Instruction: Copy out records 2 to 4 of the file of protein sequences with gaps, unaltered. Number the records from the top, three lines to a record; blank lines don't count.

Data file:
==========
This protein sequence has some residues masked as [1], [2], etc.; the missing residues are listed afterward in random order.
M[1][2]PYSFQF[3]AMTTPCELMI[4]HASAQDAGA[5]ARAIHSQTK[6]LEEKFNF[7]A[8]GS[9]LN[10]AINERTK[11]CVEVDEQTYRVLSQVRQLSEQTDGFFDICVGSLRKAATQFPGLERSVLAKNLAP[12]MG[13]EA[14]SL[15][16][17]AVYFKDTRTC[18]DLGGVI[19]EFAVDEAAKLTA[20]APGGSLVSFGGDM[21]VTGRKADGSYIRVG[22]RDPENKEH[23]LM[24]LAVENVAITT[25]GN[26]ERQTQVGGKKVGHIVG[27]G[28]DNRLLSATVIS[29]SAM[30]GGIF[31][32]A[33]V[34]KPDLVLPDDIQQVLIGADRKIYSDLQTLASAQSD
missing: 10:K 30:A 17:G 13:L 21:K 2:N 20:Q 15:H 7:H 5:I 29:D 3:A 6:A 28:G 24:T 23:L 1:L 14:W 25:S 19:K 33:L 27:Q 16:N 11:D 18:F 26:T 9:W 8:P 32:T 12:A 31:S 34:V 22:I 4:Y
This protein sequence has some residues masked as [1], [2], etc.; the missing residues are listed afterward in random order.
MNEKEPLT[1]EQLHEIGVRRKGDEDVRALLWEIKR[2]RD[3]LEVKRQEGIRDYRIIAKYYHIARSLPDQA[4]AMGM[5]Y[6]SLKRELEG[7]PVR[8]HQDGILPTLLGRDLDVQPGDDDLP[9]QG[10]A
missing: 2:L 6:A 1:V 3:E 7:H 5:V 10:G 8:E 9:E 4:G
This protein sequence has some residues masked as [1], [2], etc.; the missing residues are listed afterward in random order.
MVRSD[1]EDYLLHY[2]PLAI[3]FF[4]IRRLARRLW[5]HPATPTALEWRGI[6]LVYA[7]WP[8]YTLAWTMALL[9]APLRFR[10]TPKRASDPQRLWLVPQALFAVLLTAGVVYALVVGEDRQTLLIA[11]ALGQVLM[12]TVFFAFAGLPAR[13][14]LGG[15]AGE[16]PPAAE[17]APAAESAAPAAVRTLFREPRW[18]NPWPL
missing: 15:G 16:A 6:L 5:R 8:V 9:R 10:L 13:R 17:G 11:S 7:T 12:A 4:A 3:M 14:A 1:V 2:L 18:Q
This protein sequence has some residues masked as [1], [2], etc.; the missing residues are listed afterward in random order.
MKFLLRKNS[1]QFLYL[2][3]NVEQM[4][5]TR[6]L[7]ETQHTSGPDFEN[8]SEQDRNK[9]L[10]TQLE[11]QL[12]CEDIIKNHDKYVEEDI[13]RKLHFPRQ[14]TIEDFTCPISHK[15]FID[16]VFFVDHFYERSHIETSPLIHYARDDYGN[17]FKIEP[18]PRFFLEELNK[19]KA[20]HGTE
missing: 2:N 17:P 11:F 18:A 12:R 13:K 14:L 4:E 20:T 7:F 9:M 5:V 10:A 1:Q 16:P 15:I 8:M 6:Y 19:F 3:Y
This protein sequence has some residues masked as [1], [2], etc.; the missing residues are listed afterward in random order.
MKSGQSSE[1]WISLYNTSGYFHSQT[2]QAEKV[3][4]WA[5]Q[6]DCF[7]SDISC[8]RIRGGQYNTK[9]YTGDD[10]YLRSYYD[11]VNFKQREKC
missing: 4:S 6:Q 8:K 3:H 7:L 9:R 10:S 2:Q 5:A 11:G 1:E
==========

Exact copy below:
This protein sequence has some residues masked as [1], [2], etc.; the missing residues are listed afterward in random order.
MNEKEPLT[1]EQLHEIGVRRKGDEDVRALLWEIKR[2]RD[3]LEVKRQEGIRDYRIIAKYYHIARSLPDQA[4]AMGM[5]Y[6]SLKRELEG[7]PVR[8]HQDGILPTLLGRDLDVQPGDDDLP[9]QG[10]A
missing: 2:L 6:A 1:V 3:E 7:H 5:V 10:G 8:E 9:E 4:G
This protein sequence has some residues masked as [1], [2], etc.; the missing residues are listed afterward in random order.
MVRSD[1]EDYLLHY[2]PLAI[3]FF[4]IRRLARRLW[5]HPATPTALEWRGI[6]LVYA[7]WP[8]YTLAWTMALL[9]APLRFR[10]TPKRASDPQRLWLVPQALFAVLLTAGVVYALVVGEDRQTLLIA[11]ALGQVLM[12]TVFFAFAGLPAR[13][14]LGG[15]AGE[16]PPAAE[17]APAAESAAPAAVRTLFREPRW[18]NPWPL
missing: 15:G 16:A 6:L 5:R 8:V 9:R 10:L 13:R 17:G 11:S 7:T 12:A 4:A 3:M 14:A 1:V 2:L 18:Q
This protein sequence has some residues masked as [1], [2], etc.; the missing residues are listed afterward in random order.
MKFLLRKNS[1]QFLYL[2][3]NVEQM[4][5]TR[6]L[7]ETQHTSGPDFEN[8]SEQDRNK[9]L[10]TQLE[11]QL[12]CEDIIKNHDKYVEEDI[13]RKLHFPRQ[14]TIEDFTCPISHK[15]FID[16]VFFVDHFYERSHIETSPLIHYARDDYGN[17]FKIEP[18]PRFFLEELNK[19]KA[20]HGTE
missing: 2:N 17:P 11:F 18:A 12:R 13:K 14:L 4:E 20:T 7:F 9:M 5:V 10:A 1:Q 16:P 15:I 8:M 6:Y 19:F 3:Y